Over the past few months, I have listened to several aspiring young companies complain that they could not introduce a new application because the wireless operator had no way to bill the customer for it. In one instance, in order to launch the new product, the company ended up designing its own API to provide the interface between their application and the operator's billing system. So, what's going on here?
It appears that we have the tail wagging the dog when it comes to telecommunication services and billing systems. Next generation wireless services will enable us to move closer to the envisioned world of wireless, Internet, and broadband convergence. But billing solutions will have a significant impact on whether this occurs. The market pundits have been discussing the brave new world of wireless for several years. However, they have just recently begun to mention the "minor detail" of a need for new wireless billing solutions that will support the myriad of new services and applications.
The enterprise customer needs to understand this shift in technologies and the impact of billing systems, or it will suffer needless pain in its efforts to deploy new wireless applications and services. Today's wireless billing systems support circuit-switched services (i.e., they are voice-focused) but operators have begun the process of deploying new technology that is packet-focused. This non-trivial fact will require significant investments of time and money in order for both operators and enterprise consumers to take advantage of the latest packet-based applications and services.
Enterprises need to take responsibility for driving their own deployment of next generation wireless applications. As they consider deploying new wireless mobile field service applications, for example, they must understand that, in many cases, they will be the guinea pig for the wireless operator. This means they will be pushing the operator to complete the transition of its billing system to support the new packet-focused applications.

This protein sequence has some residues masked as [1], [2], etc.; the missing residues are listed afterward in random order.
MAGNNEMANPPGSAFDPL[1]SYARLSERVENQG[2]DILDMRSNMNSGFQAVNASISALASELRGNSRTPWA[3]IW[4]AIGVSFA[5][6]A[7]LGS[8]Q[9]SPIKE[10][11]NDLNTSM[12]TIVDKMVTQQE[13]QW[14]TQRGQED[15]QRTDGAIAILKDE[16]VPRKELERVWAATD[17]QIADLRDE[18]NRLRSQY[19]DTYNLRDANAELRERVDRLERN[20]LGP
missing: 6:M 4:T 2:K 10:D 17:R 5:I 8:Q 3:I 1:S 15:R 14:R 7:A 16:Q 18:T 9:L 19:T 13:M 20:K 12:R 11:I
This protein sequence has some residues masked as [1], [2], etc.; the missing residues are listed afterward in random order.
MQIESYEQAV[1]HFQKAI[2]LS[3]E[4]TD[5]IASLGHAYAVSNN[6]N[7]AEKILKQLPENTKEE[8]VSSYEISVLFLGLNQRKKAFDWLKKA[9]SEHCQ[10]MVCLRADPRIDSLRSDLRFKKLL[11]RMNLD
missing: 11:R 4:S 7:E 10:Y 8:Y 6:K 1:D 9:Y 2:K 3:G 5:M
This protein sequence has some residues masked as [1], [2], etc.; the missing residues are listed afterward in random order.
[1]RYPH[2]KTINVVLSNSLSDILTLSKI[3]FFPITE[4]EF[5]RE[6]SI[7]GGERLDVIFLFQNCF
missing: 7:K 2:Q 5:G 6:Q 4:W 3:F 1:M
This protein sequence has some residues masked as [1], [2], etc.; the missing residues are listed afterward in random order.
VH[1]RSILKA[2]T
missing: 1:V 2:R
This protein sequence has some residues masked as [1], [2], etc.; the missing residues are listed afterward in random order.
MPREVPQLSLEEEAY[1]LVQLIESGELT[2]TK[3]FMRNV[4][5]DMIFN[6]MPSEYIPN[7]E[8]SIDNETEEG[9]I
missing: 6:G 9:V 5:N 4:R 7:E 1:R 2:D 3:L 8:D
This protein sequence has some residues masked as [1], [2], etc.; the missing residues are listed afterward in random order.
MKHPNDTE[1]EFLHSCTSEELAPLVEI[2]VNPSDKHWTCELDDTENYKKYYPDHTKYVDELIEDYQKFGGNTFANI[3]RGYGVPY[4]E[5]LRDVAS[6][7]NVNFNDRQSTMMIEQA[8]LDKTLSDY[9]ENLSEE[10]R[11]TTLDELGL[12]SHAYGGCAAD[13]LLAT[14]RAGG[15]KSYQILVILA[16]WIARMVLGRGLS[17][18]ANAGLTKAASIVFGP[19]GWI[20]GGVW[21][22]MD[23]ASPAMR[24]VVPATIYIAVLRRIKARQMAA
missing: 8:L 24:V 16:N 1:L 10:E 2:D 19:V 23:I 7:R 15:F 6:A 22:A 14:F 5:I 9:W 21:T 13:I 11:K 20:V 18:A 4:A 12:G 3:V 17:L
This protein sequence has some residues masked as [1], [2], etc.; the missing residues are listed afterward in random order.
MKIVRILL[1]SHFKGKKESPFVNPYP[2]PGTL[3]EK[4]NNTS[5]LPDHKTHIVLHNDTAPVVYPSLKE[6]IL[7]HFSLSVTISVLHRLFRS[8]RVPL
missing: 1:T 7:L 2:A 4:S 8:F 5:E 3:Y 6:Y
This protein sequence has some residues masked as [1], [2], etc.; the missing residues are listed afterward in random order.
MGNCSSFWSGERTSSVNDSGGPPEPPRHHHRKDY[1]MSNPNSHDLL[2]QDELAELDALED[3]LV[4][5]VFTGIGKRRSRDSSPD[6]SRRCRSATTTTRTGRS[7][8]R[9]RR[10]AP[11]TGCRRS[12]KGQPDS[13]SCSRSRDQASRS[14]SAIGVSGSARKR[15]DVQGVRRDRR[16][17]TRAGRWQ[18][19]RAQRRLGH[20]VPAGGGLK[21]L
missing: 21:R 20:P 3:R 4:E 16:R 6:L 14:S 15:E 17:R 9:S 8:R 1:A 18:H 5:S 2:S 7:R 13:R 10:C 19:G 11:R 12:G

There are several ways for the enterprise to accomplish this. Most importantly, the enterprise must have an internal person or a team that is responsible for wireless mobile technology and services. This person or group needs to get up to speed quickly on wireless developments since many of the new packet-based networks will be launched over the next 18 months throughout the world. With this knowledge base inside the company, enterprises can then survey the landscape of new applications and services to identify those that might be beneficial for its own purposes. Again, the enterprise will understand this better than anyone else so internal competence is critical.
The bottom line is that enterprises need to become proactive in managing the shift in wireless technology that has already begun. This transformation will potentially cost companies a lot of money if they invest in applications that are either short-lived, unnecessary, or won't work well because of billing problems. You can't rely on anyone else to tell you what you should do.